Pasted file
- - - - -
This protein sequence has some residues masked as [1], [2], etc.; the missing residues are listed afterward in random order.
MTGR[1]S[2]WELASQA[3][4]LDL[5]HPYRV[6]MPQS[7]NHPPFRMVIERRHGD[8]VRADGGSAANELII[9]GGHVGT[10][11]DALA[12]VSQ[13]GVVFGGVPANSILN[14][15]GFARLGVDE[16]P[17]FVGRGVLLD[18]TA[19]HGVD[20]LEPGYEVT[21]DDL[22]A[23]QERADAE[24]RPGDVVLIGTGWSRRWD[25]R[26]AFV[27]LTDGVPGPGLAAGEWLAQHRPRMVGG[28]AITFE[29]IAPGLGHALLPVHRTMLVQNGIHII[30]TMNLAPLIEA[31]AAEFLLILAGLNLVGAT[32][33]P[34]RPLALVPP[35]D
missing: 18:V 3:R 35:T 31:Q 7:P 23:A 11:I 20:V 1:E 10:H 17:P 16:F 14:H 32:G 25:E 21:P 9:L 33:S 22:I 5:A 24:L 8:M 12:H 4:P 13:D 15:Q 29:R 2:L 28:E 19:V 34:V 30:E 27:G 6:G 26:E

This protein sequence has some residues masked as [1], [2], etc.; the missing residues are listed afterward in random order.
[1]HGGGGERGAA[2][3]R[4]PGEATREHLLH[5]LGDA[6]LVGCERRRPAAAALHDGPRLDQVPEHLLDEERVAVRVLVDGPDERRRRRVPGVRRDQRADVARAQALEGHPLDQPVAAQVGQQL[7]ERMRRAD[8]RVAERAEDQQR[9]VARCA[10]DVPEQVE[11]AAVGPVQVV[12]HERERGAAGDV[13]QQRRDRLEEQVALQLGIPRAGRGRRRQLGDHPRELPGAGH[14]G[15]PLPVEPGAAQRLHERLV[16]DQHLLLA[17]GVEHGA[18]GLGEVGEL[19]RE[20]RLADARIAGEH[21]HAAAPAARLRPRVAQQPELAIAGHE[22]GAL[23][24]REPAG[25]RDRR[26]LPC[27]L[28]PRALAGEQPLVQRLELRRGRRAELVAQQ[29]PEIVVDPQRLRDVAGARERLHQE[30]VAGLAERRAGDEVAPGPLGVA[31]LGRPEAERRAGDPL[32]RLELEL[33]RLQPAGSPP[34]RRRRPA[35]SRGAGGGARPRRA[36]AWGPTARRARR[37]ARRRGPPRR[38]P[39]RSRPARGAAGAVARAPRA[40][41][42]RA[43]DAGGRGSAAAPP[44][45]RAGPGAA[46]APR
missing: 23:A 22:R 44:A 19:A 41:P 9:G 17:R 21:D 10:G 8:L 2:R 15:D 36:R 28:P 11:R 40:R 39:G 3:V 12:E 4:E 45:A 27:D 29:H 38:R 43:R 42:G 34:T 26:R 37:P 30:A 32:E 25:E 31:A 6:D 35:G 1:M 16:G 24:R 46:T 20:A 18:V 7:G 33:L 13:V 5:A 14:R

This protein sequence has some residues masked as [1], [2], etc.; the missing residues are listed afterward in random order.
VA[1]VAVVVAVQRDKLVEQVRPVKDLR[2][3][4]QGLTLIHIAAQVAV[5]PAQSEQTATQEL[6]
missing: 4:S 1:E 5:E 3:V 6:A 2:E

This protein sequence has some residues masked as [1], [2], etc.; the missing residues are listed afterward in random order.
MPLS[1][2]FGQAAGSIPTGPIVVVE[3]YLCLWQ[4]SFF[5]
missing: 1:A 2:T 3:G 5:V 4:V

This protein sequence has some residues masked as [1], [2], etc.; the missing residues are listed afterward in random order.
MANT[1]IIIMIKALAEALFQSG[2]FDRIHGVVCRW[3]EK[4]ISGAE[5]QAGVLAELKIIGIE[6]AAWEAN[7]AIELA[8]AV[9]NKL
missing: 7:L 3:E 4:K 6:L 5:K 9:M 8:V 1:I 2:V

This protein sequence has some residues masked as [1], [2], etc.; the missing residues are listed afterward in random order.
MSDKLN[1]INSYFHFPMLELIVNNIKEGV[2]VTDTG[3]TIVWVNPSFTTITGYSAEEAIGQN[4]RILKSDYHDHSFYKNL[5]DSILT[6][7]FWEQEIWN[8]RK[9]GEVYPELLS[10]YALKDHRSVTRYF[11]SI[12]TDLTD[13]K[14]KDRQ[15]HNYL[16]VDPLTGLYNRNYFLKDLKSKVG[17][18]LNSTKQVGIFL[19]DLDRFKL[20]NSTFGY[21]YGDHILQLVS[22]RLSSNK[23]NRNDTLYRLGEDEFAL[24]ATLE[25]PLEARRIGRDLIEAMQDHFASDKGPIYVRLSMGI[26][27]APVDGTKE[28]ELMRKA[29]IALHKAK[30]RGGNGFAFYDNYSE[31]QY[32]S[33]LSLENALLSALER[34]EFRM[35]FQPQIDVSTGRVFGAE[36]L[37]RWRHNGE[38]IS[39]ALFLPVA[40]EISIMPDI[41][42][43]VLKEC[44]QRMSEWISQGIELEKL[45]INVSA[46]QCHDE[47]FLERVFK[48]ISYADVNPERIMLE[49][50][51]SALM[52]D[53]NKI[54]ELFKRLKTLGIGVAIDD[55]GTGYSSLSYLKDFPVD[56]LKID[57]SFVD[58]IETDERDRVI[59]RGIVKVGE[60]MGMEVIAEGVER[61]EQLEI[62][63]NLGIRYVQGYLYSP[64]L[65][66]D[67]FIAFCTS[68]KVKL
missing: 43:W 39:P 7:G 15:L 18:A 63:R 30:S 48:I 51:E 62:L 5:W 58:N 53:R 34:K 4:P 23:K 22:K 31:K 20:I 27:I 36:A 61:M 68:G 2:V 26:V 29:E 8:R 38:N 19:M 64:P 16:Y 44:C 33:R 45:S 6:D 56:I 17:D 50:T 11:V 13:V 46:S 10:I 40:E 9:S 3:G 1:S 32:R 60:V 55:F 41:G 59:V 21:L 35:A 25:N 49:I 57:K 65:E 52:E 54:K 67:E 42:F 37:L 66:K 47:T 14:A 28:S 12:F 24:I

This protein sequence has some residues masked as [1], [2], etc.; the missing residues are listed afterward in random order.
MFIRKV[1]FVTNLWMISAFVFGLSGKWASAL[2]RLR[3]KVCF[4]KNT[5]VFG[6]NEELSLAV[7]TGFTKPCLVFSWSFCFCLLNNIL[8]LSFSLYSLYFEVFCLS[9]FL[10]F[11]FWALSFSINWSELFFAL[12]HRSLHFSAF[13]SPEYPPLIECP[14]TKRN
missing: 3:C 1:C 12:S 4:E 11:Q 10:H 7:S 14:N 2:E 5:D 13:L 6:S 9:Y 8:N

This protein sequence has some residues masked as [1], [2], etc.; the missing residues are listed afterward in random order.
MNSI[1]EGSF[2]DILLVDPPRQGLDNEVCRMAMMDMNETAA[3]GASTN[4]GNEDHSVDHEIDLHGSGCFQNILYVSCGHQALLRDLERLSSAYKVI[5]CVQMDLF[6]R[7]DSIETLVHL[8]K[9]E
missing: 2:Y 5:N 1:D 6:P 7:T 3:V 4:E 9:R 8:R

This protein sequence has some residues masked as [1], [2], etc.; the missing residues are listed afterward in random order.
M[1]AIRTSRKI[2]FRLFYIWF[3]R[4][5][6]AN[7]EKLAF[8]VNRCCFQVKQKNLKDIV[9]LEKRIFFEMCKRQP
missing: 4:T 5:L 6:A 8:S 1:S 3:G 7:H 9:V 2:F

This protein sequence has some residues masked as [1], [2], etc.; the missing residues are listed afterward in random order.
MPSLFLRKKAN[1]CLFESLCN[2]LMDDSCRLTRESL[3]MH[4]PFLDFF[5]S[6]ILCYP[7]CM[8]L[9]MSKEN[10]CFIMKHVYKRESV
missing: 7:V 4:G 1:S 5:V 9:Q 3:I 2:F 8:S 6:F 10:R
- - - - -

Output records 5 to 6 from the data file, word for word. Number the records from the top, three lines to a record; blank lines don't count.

This protein sequence has some residues masked as [1], [2], etc.; the missing residues are listed afterward in random order.
MANT[1]IIIMIKALAEALFQSG[2]FDRIHGVVCRW[3]EK[4]ISGAE[5]QAGVLAELKIIGIE[6]AAWEAN[7]AIELA[8]AV[9]NKL
missing: 7:L 3:E 4:K 6:L 5:K 9:M 8:V 1:I 2:V

This protein sequence has some residues masked as [1], [2], etc.; the missing residues are listed afterward in random order.
MSDKLN[1]INSYFHFPMLELIVNNIKEGV[2]VTDTG[3]TIVWVNPSFTTITGYSAEEAIGQN[4]RILKSDYHDHSFYKNL[5]DSILT[6][7]FWEQEIWN[8]RK[9]GEVYPELLS[10]YALKDHRSVTRYF[11]SI[12]TDLTD[13]K[14]KDRQ[15]HNYL[16]VDPLTGLYNRNYFLKDLKSKVG[17][18]LNSTKQVGIFL[19]DLDRFKL[20]NSTFGY[21]YGDHILQLVS[22]RLSSNK[23]NRNDTLYRLGEDEFAL[24]ATLE[25]PLEARRIGRDLIEAMQDHFASDKGPIYVRLSMGI[26][27]APVDGTKE[28]ELMRKA[29]IALHKAK[30]RGGNGFAFYDNYSE[31]QY[32]S[33]LSLENALLSALER[34]EFRM[35]FQPQIDVSTGRVFGAE[36]L[37]RWRHNGE[38]IS[39]ALFLPVA[40]EISIMPDI[41][42][43]VLKEC[44]QRMSEWISQGIELEKL[45]INVSA[46]QCHDE[47]FLERVFK[48]ISYADVNPERIMLE[49][50][51]SALM[52]D[53]NKI[54]ELFKRLKTLGIGVAIDD[55]GTGYSSLSYLKDFPVD[56]LKID[57]SFVD[58]IETDERDRVI[59]RGIVKVGE[60]MGMEVIAEGVER[61]EQLEI[62][63]NLGIRYVQGYLYSP[64]L[65][66]D[67]FIAFCTS[68]KVKL
missing: 43:W 39:P 7:G 15:L 18:A 63:R 30:S 48:I 51:E 62:L 5:W 58:N 53:R 34:K 4:P 23:K 22:K 31:K 20:I 27:I 36:A 61:M 68:G 2:V 26:V 29:E 8:R 38:N 19:M 64:P 16:Y 44:C 33:R 45:S 6:D 56:I 17:D 50:T 11:V 13:V 46:S 10:I 40:E 9:S 3:G 1:S 32:R 60:V 55:F 41:G 59:V 21:L 35:A 25:N 49:I 57:K 65:E 52:E 54:K 67:E 42:F 37:L 66:K 47:T 14:A 28:S 12:F 24:I